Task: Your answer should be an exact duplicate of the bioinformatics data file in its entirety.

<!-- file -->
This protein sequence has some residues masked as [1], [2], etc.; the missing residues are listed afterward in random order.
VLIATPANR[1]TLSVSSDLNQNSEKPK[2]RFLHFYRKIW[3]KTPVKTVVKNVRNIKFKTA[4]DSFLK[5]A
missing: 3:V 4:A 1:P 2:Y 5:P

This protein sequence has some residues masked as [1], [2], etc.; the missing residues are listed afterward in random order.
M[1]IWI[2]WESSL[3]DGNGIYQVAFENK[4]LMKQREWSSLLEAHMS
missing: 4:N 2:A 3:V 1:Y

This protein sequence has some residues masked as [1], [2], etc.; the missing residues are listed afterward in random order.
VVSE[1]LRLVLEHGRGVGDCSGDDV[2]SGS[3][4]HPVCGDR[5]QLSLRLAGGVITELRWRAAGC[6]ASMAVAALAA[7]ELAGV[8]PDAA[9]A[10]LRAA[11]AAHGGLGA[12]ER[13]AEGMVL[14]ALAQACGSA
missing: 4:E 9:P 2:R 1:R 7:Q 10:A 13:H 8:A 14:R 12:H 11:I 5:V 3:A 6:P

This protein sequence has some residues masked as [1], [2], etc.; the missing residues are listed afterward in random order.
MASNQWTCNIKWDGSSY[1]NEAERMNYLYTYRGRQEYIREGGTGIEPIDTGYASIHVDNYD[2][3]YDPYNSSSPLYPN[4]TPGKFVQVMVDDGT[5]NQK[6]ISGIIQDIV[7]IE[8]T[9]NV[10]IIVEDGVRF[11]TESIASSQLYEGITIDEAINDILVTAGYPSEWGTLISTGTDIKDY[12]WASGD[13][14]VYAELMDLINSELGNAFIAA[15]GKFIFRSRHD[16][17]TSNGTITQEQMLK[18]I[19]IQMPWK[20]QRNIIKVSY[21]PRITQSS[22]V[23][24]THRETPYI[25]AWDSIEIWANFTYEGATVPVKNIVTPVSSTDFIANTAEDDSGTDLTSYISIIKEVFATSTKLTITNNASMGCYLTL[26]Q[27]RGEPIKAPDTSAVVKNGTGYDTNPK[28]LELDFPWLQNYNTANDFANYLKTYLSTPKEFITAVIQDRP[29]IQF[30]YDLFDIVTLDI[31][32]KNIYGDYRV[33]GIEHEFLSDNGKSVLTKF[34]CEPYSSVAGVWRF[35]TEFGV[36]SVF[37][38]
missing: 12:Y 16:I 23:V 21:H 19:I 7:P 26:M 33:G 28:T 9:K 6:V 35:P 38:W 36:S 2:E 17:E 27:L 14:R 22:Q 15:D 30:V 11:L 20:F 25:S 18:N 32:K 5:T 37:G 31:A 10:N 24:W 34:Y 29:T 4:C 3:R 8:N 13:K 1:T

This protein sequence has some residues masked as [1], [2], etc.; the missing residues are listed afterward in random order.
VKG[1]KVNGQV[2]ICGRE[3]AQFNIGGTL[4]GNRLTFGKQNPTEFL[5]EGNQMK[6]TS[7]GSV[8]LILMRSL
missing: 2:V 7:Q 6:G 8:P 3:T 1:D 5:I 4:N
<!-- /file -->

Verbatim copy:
This protein sequence has some residues masked as [1], [2], etc.; the missing residues are listed afterward in random order.
VLIATPANR[1]TLSVSSDLNQNSEKPK[2]RFLHFYRKIW[3]KTPVKTVVKNVRNIKFKTA[4]DSFLK[5]A
missing: 3:V 4:A 1:P 2:Y 5:P

This protein sequence has some residues masked as [1], [2], etc.; the missing residues are listed afterward in random order.
M[1]IWI[2]WESSL[3]DGNGIYQVAFENK[4]LMKQREWSSLLEAHMS
missing: 4:N 2:A 3:V 1:Y

This protein sequence has some residues masked as [1], [2], etc.; the missing residues are listed afterward in random order.
VVSE[1]LRLVLEHGRGVGDCSGDDV[2]SGS[3][4]HPVCGDR[5]QLSLRLAGGVITELRWRAAGC[6]ASMAVAALAA[7]ELAGV[8]PDAA[9]A[10]LRAA[11]AAHGGLGA[12]ER[13]AEGMVL[14]ALAQACGSA
missing: 4:E 9:P 2:R 1:R 7:Q 10:A 13:H 8:A 14:R 12:H 11:I 5:V 3:A 6:P

This protein sequence has some residues masked as [1], [2], etc.; the missing residues are listed afterward in random order.
MASNQWTCNIKWDGSSY[1]NEAERMNYLYTYRGRQEYIREGGTGIEPIDTGYASIHVDNYD[2][3]YDPYNSSSPLYPN[4]TPGKFVQVMVDDGT[5]NQK[6]ISGIIQDIV[7]IE[8]T[9]NV[10]IIVEDGVRF[11]TESIASSQLYEGITIDEAINDILVTAGYPSEWGTLISTGTDIKDY[12]WASGD[13][14]VYAELMDLINSELGNAFIAA[15]GKFIFRSRHD[16][17]TSNGTITQEQMLK[18]I[19]IQMPWK[20]QRNIIKVSY[21]PRITQSS[22]V[23][24]THRETPYI[25]AWDSIEIWANFTYEGATVPVKNIVTPVSSTDFIANTAEDDSGTDLTSYISIIKEVFATSTKLTITNNASMGCYLTL[26]Q[27]RGEPIKAPDTSAVVKNGTGYDTNPK[28]LELDFPWLQNYNTANDFANYLKTYLSTPKEFITAVIQDRP[29]IQF[30]YDLFDIVTLDI[31][32]KNIYGDYRV[33]GIEHEFLSDNGKSVLTKF[34]CEPYSSVAGVWRF[35]TEFGV[36]SVF[37][38]
missing: 12:Y 16:I 23:V 21:H 19:I 7:P 26:M 33:G 28:T 9:K 6:V 35:P 38:W 36:S 2:E 17:E 27:L 14:R 22:Q 15:D 30:V 11:L 20:F 25:S 18:N 32:K 5:T 37:G 31:A 10:N 24:W 34:Y 29:T 4:C 3:R 8:N 13:K 1:T

This protein sequence has some residues masked as [1], [2], etc.; the missing residues are listed afterward in random order.
VKG[1]KVNGQV[2]ICGRE[3]AQFNIGGTL[4]GNRLTFGKQNPTEFL[5]EGNQMK[6]TS[7]GSV[8]LILMRSL
missing: 2:V 7:Q 6:G 8:P 3:T 1:D 5:I 4:N